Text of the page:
As a white man, I speak from experience; the shield is powerful, more powerful than we tend to admit.
But also as a white man who believes to my marrow in a better world where equity and justice are achieved for every human, I am left with a disturbing quandary.
I have a fantasy that one day every worker in the service industry simply refuses to work; this act of resistance would highlight the inherent scam that is capitalism (the white man’s paradise), the false narrative that the owners and bosses are worth more than the workers.
That fantasy has a new version—one in which every black athlete in the NFL takes a knee and refuses to play a down of any NFL game so that the league and our so-called political leaders are forced to eat their words, called on their bluffs as the blow-hard balloons they are.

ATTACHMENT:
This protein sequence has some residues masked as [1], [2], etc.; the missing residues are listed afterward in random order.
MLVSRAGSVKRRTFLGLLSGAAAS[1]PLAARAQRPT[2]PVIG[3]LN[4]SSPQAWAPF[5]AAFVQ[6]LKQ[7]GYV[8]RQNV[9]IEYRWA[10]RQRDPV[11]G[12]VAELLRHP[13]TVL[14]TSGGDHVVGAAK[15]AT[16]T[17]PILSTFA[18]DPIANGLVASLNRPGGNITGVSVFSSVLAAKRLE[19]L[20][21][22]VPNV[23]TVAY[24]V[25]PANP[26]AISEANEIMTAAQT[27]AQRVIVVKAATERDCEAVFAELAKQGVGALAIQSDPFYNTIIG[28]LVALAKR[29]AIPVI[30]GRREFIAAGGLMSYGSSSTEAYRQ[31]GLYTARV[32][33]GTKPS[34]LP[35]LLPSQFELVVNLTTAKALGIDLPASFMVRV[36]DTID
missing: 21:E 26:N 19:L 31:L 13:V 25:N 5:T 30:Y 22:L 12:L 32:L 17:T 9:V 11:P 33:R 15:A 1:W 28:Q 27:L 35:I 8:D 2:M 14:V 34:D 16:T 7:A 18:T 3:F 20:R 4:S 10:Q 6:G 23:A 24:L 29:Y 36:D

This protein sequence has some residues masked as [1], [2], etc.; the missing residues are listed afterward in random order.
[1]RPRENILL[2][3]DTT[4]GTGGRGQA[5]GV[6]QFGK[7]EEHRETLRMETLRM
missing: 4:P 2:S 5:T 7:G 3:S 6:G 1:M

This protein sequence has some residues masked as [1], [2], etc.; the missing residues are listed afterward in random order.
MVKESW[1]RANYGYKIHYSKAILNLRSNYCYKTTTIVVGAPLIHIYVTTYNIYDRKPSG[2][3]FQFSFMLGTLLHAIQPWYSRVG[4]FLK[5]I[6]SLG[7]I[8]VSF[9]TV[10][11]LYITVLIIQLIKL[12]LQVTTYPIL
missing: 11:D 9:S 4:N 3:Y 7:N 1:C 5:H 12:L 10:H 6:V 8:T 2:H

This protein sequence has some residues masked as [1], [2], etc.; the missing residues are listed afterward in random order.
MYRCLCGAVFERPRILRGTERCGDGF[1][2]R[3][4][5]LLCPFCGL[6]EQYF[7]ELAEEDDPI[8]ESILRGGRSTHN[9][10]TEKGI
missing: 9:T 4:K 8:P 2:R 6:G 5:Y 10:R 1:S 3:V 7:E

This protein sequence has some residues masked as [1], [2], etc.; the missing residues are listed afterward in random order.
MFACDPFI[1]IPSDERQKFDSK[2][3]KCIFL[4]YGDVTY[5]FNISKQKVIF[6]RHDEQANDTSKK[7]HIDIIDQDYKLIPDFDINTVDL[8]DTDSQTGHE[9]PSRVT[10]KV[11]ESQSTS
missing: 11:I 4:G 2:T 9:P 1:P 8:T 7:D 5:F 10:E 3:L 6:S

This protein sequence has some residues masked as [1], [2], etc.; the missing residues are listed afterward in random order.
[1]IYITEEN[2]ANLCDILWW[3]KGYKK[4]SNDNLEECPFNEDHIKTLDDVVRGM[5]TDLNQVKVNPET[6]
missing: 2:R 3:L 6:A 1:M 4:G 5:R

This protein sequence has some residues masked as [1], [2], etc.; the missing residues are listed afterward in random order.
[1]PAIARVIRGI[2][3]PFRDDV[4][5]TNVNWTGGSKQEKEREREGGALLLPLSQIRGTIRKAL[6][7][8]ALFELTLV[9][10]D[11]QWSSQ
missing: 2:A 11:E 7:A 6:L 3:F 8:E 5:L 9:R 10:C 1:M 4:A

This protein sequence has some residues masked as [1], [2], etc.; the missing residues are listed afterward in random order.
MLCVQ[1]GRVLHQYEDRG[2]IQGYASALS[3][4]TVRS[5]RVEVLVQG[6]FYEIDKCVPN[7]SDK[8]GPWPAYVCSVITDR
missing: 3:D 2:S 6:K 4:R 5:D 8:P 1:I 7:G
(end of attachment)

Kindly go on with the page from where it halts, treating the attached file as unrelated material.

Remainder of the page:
But these fantasies are the musings of a white man who recognizes that it is not the responsibility of the oppressed to end such inequities. yet, this system built by white men is a trap: workers are enslaved by hourly wages and tethered to work-bound insurance and retirement so that those workers have no real humanity left, no option to assert their dignity, their voices.
It’s the propaganda that irks [James Baldwin] most, the betrayal of the imagination. Baldwin has predictable issues with John Wayne, but the squeaky-clean Gary Cooper puts the most deceptive face on the killing of Indians. If you’re black, Baldwin says, you identify with Coop until you realize that the Indians are you, and that Coop, and Wayne, is a symptom of a culture that won’t “grow up” and face a history that has “no moral justification.” It’s “the lie of pretended humanism.” It’s Coop and it’s — wait for it — Doris Day.
Like Baldwin, we need this moment of recognition—that we have been duped, conned, hypnotized.
It no easy thing to admit that we are patsies, but we are being used.
Now, there is no question about white men being outnumbered, but there remains a question about whether or not everyone else is really any better than these mediocre white men ruling us.
That question terrifies me nearly as much as all the Trump-hoarders ruling this world.